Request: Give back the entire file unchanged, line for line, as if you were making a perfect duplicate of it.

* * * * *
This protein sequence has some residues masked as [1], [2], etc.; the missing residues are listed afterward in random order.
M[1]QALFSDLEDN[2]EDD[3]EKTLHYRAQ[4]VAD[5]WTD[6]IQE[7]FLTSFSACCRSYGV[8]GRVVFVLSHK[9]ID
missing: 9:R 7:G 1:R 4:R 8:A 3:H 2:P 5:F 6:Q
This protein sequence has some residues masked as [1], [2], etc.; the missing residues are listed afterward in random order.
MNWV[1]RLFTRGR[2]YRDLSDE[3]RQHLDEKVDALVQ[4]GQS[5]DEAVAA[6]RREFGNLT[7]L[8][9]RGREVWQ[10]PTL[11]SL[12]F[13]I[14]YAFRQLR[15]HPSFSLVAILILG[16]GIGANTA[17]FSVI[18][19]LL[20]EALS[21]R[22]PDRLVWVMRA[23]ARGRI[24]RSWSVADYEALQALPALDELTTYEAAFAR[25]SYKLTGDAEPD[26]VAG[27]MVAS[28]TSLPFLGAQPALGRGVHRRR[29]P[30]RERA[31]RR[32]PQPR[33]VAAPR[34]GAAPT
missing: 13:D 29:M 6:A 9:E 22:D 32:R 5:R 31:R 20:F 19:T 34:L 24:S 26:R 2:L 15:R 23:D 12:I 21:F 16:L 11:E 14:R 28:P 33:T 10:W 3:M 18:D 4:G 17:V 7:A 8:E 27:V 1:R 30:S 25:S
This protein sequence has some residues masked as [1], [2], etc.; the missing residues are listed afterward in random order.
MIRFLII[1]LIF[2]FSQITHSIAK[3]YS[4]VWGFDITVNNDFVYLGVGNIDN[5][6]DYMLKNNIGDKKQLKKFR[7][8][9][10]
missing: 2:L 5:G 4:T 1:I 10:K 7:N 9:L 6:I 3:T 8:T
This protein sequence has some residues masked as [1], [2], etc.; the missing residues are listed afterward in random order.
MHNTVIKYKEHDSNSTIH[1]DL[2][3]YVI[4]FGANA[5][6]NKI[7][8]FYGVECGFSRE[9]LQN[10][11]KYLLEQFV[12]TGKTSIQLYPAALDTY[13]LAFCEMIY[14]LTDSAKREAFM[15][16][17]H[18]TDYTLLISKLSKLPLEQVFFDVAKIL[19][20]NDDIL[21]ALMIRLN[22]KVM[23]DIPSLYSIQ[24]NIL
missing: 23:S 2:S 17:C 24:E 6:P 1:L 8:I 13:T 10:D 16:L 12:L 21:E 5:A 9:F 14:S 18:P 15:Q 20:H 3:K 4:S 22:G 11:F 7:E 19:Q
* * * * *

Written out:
This protein sequence has some residues masked as [1], [2], etc.; the missing residues are listed afterward in random order.
M[1]QALFSDLEDN[2]EDD[3]EKTLHYRAQ[4]VAD[5]WTD[6]IQE[7]FLTSFSACCRSYGV[8]GRVVFVLSHK[9]ID
missing: 9:R 7:G 1:R 4:R 8:A 3:H 2:P 5:F 6:Q
This protein sequence has some residues masked as [1], [2], etc.; the missing residues are listed afterward in random order.
MNWV[1]RLFTRGR[2]YRDLSDE[3]RQHLDEKVDALVQ[4]GQS[5]DEAVAA[6]RREFGNLT[7]L[8][9]RGREVWQ[10]PTL[11]SL[12]F[13]I[14]YAFRQLR[15]HPSFSLVAILILG[16]GIGANTA[17]FSVI[18][19]LL[20]EALS[21]R[22]PDRLVWVMRA[23]ARGRI[24]RSWSVADYEALQALPALDELTTYEAAFAR[25]SYKLTGDAEPD[26]VAG[27]MVAS[28]TSLPFLGAQPALGRGVHRRR[29]P[30]RERA[31]RR[32]PQPR[33]VAAPR[34]GAAPT
missing: 13:D 29:M 6:A 9:E 22:D 32:R 5:R 31:R 20:F 19:T 34:L 24:S 26:R 2:L 15:R 23:D 12:I 21:F 16:L 11:E 14:R 28:P 33:T 10:W 3:M 18:D 4:G 17:V 7:A 8:E 27:V 1:R 30:S 25:S
This protein sequence has some residues masked as [1], [2], etc.; the missing residues are listed afterward in random order.
MIRFLII[1]LIF[2]FSQITHSIAK[3]YS[4]VWGFDITVNNDFVYLGVGNIDN[5][6]DYMLKNNIGDKKQLKKFR[7][8][9][10]
missing: 2:L 5:G 4:T 1:I 10:K 7:N 9:L 6:I 3:T 8:T
This protein sequence has some residues masked as [1], [2], etc.; the missing residues are listed afterward in random order.
MHNTVIKYKEHDSNSTIH[1]DL[2][3]YVI[4]FGANA[5][6]NKI[7][8]FYGVECGFSRE[9]LQN[10][11]KYLLEQFV[12]TGKTSIQLYPAALDTY[13]LAFCEMIY[14]LTDSAKREAFM[15][16][17]H[18]TDYTLLISKLSKLPLEQVFFDVAKIL[19][20]NDDIL[21]ALMIRLN[22]KVM[23]DIPSLYSIQ[24]NIL
missing: 23:S 2:S 17:C 24:E 6:P 1:L 8:I 13:T 10:D 16:L 12:L 21:E 5:A 9:F 14:S 18:P 15:Q 20:H 3:K 4:S 22:G 11:F 7:E 19:Q